Wednesday, January 28, 2009

Saint of the Day - St Thomas Aquinas

You know, I've never read any of his writings. I know it's good stuff. But I've also heard it's pretty heavy stuff. Maybe I should try it anyway...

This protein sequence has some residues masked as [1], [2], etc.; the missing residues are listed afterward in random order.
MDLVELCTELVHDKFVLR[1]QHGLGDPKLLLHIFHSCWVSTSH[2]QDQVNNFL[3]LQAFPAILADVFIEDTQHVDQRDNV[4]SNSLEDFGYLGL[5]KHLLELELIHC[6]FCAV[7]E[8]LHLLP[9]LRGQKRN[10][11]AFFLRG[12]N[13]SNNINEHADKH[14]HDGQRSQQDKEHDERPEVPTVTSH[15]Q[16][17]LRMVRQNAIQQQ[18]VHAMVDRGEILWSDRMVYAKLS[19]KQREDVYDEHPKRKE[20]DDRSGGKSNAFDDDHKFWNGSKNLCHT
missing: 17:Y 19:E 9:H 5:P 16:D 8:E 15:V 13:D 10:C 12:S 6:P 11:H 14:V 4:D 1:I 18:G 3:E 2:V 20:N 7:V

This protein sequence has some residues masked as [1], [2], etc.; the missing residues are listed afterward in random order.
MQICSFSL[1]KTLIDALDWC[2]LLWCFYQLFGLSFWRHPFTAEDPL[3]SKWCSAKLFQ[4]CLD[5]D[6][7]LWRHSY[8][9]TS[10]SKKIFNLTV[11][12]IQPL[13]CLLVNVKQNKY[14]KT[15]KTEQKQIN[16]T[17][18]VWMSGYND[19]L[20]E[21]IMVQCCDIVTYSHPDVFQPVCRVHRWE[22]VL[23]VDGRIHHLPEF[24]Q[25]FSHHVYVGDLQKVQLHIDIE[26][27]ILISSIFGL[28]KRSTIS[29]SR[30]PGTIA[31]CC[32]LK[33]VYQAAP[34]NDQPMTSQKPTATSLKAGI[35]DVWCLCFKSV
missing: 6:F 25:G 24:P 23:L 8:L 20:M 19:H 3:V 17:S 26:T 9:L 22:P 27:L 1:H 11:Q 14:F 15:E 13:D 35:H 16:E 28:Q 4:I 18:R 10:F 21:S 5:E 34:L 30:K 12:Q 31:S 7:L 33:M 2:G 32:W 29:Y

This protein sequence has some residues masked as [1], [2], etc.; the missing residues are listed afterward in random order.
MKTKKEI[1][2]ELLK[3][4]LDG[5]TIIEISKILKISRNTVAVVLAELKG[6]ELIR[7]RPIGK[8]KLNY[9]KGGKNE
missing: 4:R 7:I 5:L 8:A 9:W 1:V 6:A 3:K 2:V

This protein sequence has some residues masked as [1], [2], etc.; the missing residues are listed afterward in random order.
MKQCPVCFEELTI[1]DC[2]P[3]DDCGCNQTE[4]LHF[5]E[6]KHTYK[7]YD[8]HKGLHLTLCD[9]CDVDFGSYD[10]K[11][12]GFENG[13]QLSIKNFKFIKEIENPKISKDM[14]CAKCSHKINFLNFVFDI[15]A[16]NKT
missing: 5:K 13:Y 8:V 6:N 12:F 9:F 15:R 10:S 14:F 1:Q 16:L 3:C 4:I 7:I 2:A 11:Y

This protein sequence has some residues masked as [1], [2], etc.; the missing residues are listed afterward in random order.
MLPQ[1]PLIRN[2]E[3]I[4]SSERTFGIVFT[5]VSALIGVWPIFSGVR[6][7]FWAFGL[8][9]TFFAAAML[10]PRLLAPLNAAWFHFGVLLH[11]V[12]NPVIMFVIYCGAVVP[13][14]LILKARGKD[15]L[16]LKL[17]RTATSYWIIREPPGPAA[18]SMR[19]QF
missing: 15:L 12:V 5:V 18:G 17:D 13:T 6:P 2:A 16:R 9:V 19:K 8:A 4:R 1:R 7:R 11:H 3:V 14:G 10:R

Thomas lived in the thirteenth century. He was the son of a noble family of Italy. He was very intelligent, but he never boasted about it. He knew that his mind was a gift from God. Thomas was one of nine children. His parents hoped that he would become a Benedictine abbot some day. The family castle was in Rocca Secca, just north of Monte Cassino where the monks lived. Thomas was sent to the abbey for schooling when he was five. When he was eighteen, he went to Naples to finish his studies. There he met a new group of religious men called the Order of Preachers. Their founder, St. Dominic, was still living. Thomas knew he wanted to become a priest. He felt that he was called to join these men who would become known in popular language as "Dominicans." His parents were angry with him. When he was on his way to Paris to study, his brothers kidnapped him. They kept him a prisoner in one of their castles for over a year. During that time, they did all they could to make him change his mind. One of his sisters, too, came to persuade him to give up his vocation. But Thomas spoke so beautifully about the joy of serving God that she changed her mind. She decided to give her life to God as a nun. After fifteen months, Thomas was finally freed to follow his call. St. Thomas wrote so well about God that people all over the world have used his books for hundreds of years. His explanations about God and the faith came from Thomas' great love for God. He was effective because he wasn't trying to make an impression on anyone. He just wanted with all his heart to offer the gift of his life to Jesus and the Church. St. Thomas is one of the greatest Doctors of the Church. Around the end of 1273, Pope Gregory X asked Thomas to be part of an important Church meeting called the Council of Lyons. While traveling to the meeting, Thomas became ill. He had to stop at a monastery at Fossanova, Italy, where he died. It was March 7, 1274. He was only forty-nine. St. Thomas was declared a saint in 1323 by Pope Paul II; Pius V declared him a Doctor of the Church in 1567; Leo XIII declared him master of all scholastic doctors in 1879 and the universal patron of universities, colleges, and schools in 1880. May the message of St. Thomas "to seek the truth in charity" penetrate our heart and mind.